The cover page of their assessment booklet includes a space for me to write their score and to give them feedback.  I usually give each student a star and a wish.  When I return the prompt to them, they look at their score and the feedback given, record it on a data page in their data notebooks and write a goal for next time (based upon the feedback that I gave them on the prompt).  It is important to be prompt in scoring and returning these to students, so that they can immediately begin to implement the suggested feedback into their writing.  Here is the data sheet they use for recording their score (also available in the On-Demand Writing Assessments pack):

Students have learned to like not hate this assessment process.  They look forward to getting some critique about their writing.....they are always excited to see their score and the feedback given.  More importantly, I see a great improvement in their writing....they really work hard to do better each time and implement the suggestions given.  It also makes things much easier when it comes time for parent teacher conferences and report cards.....takes all the guess work right out of it!

I save all of their on-demand prompt assessments until the end of each unit.  At that time, students go through all of their writing, reflect on their progress and put together a "portfolio" to take home and share with their families, which includes the prompts, data sheets, their draft writing and polished pieces.  Nice!

If you have any questions about this process, please don't hesitate to ask.  How do you assess student writing...I would love to hear from you!  Thanks again for dropping by today!  I will leave you with a brand new FREEBIE that I just posted last week....writing menus for your students!  Enjoy!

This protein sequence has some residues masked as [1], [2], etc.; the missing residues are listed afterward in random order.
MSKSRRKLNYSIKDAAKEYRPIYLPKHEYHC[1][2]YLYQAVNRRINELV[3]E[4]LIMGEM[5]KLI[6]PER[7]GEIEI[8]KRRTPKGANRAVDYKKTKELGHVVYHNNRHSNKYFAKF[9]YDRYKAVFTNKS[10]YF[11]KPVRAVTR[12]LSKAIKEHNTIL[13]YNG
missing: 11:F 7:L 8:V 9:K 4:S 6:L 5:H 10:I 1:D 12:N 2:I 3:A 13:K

Have a wonderful Thanksgiving!
Kathy Olenczuk


A Literature Notebook for Common Core and a FREEBIE

Oh me, oh my!  How to teach those darn common core "Reading Literature" standards?  They are so hard, aren't they?  I know it is supposed to be a good thing to teach elementary kids to "do" close reading, but it is really challenging as a teacher.

I decided to start with an "interactive" notebook to introduce the standards to my students and to put the vocab (central message, key details, character motivations, literal, non-literal, etc) into their little ears.  I created notebook pages that simply explain each of the standards and the vocabulary necessary to understand the standards.  Some of them I had to break into several notebook pages...because some of those things encompass several skills.  Then I added a partner page where we can try out the strategy together, using a read-aloud.  Here is an example of the notebook pages we added for "Text-Based Questions" (R.L. 3.1).